6. All marketplaces would have to handle split payments

    At the PAC session, Amazon indicated that they wouldn’t be totally averse to split payments if legislation was passed to require it, but they did toss a spanner in the works. They said that Amazon would b happy so long as all other marketplaces followed the same rules. That means every marketplace, no matter how big or small would also have to handle split payments from the day they launched.

    Whilst Amazon didn’t labour the point and just asked for parity amongst marketplaces, they know very well that the burden on smaller marketplaces would be harsh. Then who defines what is and what isn’t a marketplace? There’s Facebook marketplace and what about Gumtree? Are AirBNB are Uber marketplaces? What about newcomers such as Shpock which is largely a consumer to consumer marketplace? How will these marketplaces differentiate between consumers selling and businesses selling?

Split Payments are a great idea but, even setting aside legislative changes that would be required, it’s not as simple a solution as it might first appear. When you consider wiping out VAT fraud and creating a level playing field for all retailers, whether they be based in the UK or overseas it sounds great, but there would be a lot of work to do to ensure that it was practicable and possible.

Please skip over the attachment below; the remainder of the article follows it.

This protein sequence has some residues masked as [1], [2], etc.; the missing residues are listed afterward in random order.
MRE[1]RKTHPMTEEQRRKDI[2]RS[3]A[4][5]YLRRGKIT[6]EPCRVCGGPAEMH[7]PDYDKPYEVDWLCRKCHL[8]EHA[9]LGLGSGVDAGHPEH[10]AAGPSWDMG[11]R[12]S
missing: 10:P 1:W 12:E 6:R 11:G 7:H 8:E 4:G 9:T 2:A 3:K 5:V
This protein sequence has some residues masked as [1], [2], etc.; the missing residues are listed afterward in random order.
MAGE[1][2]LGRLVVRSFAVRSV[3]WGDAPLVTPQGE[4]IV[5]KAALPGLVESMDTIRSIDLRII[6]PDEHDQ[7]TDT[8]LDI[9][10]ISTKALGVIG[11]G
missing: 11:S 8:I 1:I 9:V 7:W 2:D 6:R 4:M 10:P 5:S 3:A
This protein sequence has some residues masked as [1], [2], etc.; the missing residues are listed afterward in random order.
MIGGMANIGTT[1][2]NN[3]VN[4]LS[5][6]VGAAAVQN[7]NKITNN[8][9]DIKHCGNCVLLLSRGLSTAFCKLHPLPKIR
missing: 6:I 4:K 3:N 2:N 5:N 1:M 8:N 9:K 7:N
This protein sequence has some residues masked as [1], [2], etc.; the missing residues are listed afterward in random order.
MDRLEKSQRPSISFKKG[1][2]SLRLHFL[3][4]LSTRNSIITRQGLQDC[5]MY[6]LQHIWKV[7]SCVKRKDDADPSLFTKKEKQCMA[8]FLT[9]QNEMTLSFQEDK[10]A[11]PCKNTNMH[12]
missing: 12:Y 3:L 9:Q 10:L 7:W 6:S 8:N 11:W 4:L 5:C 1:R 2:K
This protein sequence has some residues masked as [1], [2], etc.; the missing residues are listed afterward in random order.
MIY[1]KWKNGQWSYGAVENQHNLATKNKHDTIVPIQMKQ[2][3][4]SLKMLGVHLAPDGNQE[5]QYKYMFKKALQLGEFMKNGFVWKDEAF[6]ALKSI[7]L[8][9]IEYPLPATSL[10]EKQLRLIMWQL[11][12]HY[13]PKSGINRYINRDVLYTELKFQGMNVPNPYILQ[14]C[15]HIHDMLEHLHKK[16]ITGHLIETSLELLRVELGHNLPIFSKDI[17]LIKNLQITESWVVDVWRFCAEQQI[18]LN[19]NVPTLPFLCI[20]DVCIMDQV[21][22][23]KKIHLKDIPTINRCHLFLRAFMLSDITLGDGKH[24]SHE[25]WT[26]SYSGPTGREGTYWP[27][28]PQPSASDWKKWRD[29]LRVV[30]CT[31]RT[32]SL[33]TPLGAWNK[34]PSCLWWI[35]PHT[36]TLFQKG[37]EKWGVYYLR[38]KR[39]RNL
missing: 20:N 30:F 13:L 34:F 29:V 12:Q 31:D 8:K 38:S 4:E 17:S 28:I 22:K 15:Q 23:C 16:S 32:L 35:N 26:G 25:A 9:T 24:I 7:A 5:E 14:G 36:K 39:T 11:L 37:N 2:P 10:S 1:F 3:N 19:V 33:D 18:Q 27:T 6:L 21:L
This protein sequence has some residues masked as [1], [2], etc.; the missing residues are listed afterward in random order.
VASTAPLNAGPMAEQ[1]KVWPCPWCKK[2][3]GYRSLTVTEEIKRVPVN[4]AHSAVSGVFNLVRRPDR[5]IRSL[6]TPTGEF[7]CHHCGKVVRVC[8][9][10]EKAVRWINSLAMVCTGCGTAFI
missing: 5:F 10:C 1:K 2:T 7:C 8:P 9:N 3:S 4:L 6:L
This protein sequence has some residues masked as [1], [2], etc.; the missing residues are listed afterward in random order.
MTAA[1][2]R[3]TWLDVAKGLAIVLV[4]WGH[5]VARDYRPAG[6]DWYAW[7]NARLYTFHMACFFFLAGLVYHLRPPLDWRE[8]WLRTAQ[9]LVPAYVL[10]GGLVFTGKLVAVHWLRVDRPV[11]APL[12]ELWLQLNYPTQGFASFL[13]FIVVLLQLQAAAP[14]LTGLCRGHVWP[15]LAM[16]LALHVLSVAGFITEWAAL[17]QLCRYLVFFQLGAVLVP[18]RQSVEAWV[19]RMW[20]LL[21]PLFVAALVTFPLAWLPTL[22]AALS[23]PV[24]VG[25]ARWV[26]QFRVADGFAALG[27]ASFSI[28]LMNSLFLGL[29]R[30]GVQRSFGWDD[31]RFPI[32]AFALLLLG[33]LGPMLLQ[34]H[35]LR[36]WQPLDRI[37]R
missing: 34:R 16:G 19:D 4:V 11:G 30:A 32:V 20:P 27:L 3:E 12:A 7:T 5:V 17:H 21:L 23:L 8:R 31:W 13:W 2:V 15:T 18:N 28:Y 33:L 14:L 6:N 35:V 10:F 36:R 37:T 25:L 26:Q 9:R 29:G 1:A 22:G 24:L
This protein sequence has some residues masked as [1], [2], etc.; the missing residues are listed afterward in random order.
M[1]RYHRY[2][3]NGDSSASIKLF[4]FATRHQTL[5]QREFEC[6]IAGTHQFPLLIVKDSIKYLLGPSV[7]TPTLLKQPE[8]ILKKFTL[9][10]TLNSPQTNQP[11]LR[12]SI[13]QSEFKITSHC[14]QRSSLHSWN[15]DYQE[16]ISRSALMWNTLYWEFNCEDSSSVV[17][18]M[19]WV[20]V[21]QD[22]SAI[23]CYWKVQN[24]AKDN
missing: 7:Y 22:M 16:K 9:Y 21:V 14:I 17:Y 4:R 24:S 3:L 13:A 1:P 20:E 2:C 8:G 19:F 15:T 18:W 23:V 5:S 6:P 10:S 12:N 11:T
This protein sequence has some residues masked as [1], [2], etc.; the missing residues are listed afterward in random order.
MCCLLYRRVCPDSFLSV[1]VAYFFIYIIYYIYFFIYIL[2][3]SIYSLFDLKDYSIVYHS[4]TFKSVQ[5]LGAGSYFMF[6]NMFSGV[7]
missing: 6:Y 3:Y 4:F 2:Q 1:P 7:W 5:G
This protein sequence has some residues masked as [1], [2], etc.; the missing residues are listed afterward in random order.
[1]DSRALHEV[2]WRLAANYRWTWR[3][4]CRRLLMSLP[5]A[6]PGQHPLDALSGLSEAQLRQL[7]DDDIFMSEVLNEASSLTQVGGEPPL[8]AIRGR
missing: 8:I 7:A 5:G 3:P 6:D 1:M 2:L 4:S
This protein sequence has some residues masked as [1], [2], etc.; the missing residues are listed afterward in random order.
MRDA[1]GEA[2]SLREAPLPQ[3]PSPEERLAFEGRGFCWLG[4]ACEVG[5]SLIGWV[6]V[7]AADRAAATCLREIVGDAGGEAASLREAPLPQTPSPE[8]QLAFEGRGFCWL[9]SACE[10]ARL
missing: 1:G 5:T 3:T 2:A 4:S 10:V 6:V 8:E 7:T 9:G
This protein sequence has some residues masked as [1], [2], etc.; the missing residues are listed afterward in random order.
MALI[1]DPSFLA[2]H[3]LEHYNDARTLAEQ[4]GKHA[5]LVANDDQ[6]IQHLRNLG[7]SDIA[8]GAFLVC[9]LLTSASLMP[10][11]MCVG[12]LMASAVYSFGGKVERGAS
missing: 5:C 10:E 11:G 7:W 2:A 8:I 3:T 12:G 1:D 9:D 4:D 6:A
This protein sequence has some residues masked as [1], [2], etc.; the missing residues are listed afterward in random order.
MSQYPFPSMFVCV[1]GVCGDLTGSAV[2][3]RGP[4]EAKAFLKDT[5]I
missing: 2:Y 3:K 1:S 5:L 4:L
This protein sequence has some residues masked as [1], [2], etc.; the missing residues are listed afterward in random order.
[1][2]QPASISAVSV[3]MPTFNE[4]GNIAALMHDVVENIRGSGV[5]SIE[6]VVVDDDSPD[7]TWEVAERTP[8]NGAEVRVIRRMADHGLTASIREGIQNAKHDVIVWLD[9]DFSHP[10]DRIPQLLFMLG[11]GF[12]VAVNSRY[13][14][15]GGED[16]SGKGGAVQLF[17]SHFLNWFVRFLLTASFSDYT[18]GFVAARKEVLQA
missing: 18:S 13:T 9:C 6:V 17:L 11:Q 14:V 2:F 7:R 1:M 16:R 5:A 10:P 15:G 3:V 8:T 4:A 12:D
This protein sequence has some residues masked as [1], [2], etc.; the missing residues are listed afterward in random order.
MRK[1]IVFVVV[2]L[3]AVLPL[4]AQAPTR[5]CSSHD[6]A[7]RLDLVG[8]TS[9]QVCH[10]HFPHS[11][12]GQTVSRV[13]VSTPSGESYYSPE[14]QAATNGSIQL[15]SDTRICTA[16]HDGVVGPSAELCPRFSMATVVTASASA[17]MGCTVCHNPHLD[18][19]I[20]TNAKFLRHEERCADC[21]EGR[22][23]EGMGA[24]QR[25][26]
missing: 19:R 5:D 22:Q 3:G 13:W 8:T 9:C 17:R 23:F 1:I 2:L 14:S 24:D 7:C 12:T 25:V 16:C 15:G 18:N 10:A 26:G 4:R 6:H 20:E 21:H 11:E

4 Responses

  1. Some corrections:

    Spit payments are not illegal. It is already in place in Italy and Austria

    Marketplaces can identify Sellers which are clearly over the threshold. They can access country records for sales on their own platforms.

    The solution is to have the credit card companies do it. This is in place in many countries already

    Hope this helps

  2. To implement this would be quite easy:

    The market place would collect a nominal percentage of each sale to hand over to the VAT Man.

    The business would either claim the money back should it not pay any VAT or use the payment as a part payment towards the revenue it owed on its return or a refund should they be owed one.

    All VAT returns / invoicing would be the responsibility of the business seller.

    Ok so the above is a little simplistic but would cut down on fraud / evasion.

    VAT refunds: . Getting a refund is not that easy, after a lot of “arguing”, the VAT Man has agreed our refund, although we did (almost) have to promise to be a payer in future. But…. He did not refunded us, he credited the money to our VAT account against future payments.

  3. The non UK sellers will find the way around it by using the reverse system.
    For example:
    Currentl: produce the purchase invoice for lowest amount and pay the VAT then don’t declare the sales. The VAT might be 20p.

    With split payment; Produce the purchase invoice for highest amount and claim back the VAT then pay the VAT on sell.

    For example purchase invoice for item A £8.00 and claim the VAT, sell it for £10 and after taking all the expenses the profit might be £1.00 and pay the VAT of 20p.

    With the business based overseas it’s impossible to control this. This might help the overseas sellers by claiming higher VAT.